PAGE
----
Trimper's Rides
Trimper's Rides and Amusements
Ocean City MD Boardwalk August 2009 2.jpg
Trimper's Rides from the boardwalk
Slogan Fun is What We're All About
Location Ocean City, Maryland
Coordinates 38°19?36?N 75°05?17?W / 38.3267°N 75.0880°W / 38.3267; -75.0880Coordinates: 38°19?36?N 75°05?17?W / 38.3267°N 75.0880°W / 38.3267; -75.0880
Opened 1893
Previous names Windsor Resort
Rides
Total 43 (31 Outdoor Rides)
Roller coasters 4
Website http://www.trimpersrides.com/

Trimper's Rides is a historic amusement park located near the inlet at South First Street and the boardwalk in Ocean City, Maryland, United States. It was founded in 1893 as The Windsor Resort. It is located at the south end of the boardwalk, where it consists of a year-round indoor facility, The Haunted House (which resides on its own lot on the Boardwalk strip), and three outdoor lots.

History

Daniel B. Trimper and his wife, Margaret, great great grandparents of the current president and manager of the park (Gordon Brooks Trimper) arrived in Ocean City in 1890. By 1893 they were owners of boardwalk property between South Division and South First Streets, including two hotels: The Eastern Shore and the Sea Bright.

Rebuilding the Sea Bright in 1900 following a severe storm, the Trimpers modeled the new structure on Great Britain's Windsor Castle. The two hotels together with a theater and an amusement park thus became known as Windsor Resort.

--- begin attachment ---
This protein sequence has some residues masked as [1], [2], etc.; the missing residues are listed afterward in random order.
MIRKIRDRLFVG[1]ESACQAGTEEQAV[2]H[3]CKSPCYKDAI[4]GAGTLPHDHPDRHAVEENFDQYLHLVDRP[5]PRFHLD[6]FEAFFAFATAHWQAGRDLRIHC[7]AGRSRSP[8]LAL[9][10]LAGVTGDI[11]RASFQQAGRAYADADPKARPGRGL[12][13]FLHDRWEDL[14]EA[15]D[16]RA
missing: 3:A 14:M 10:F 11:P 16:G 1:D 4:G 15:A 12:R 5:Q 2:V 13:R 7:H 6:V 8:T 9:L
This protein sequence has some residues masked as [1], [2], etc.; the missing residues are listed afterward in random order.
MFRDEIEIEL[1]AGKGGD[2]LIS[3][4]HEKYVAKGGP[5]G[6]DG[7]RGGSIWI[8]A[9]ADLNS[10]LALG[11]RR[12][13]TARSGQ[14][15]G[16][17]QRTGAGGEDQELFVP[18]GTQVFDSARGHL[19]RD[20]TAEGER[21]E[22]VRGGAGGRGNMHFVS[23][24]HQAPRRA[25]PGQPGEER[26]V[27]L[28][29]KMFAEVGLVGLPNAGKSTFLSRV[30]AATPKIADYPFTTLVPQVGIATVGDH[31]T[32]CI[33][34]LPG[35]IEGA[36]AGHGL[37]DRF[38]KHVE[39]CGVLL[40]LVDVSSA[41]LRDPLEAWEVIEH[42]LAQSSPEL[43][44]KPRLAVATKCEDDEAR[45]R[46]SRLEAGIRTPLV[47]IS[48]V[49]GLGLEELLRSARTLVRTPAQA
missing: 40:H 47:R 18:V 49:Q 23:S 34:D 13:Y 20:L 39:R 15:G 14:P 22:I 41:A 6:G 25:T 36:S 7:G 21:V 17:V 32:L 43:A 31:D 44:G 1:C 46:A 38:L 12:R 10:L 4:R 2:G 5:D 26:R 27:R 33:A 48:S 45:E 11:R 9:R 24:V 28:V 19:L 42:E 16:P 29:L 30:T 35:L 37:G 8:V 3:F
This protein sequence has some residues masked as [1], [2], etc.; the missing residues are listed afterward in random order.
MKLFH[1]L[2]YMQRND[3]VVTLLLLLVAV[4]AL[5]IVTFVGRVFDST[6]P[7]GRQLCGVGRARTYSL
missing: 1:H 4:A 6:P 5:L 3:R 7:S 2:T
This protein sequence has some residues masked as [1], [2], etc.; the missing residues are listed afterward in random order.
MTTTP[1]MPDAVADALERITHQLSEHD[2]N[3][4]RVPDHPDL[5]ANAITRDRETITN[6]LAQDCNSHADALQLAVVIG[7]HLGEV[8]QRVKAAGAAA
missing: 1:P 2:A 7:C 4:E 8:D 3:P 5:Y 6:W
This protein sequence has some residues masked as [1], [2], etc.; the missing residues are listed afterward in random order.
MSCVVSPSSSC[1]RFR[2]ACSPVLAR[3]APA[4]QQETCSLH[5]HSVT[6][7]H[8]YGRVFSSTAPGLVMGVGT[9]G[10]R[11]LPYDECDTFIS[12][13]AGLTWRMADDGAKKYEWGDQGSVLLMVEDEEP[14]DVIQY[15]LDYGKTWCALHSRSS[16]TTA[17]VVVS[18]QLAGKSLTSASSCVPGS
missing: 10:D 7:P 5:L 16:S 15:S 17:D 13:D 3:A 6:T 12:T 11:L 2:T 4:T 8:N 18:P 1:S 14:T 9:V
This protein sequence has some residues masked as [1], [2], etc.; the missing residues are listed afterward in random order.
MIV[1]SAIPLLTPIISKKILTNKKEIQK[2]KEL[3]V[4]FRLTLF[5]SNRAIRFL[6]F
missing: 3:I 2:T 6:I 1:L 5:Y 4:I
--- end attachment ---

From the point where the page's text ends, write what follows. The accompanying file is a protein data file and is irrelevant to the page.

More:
A 1912 purchase also adds to the historic significance of Trimper's Rides. It was that year that Daniel Trimper purchased a massive carousel from the Herschell-Spillman Company in North Tonawanda, NY. It was 50 feet in diameter with a uniqueness derived from the only other carousel made by the firm at that time having been sent to Coney Island, and that one was later destroyed by fire.

The carousel's forty-five animals, three chariots and one rocking chair were driven by a steam engine; rides originally cost just a nickel. One-hundred years later, the ride (now electrified) costs four tickets, or $2.00. Classified as one of the oldest still operating carousels in the nation, the carousel includes a standing and jumping menagerie of standing and jumping horses, a mule, a zebra, a cat, a dog, a pig, a frog, a rooster, a rabbit, a deer, a lion, a tiger, an ostrich, a camel, a giraffe, and a dragon.

Over the years the Trimpers added numerous rides; several of these rides also offer historic significance such as a kiddie carousel which is smaller and dates to the 1920s as does a kiddie ferris wheel. All the rides are kept in excellent working condition. If it were not for the gilt ornateness, beautiful hand-carved craftsmanship or wood versus metal it would be difficult to know that parents--and grandparents--who, as children, once rode the same rides are now bringing their offspring to do the same.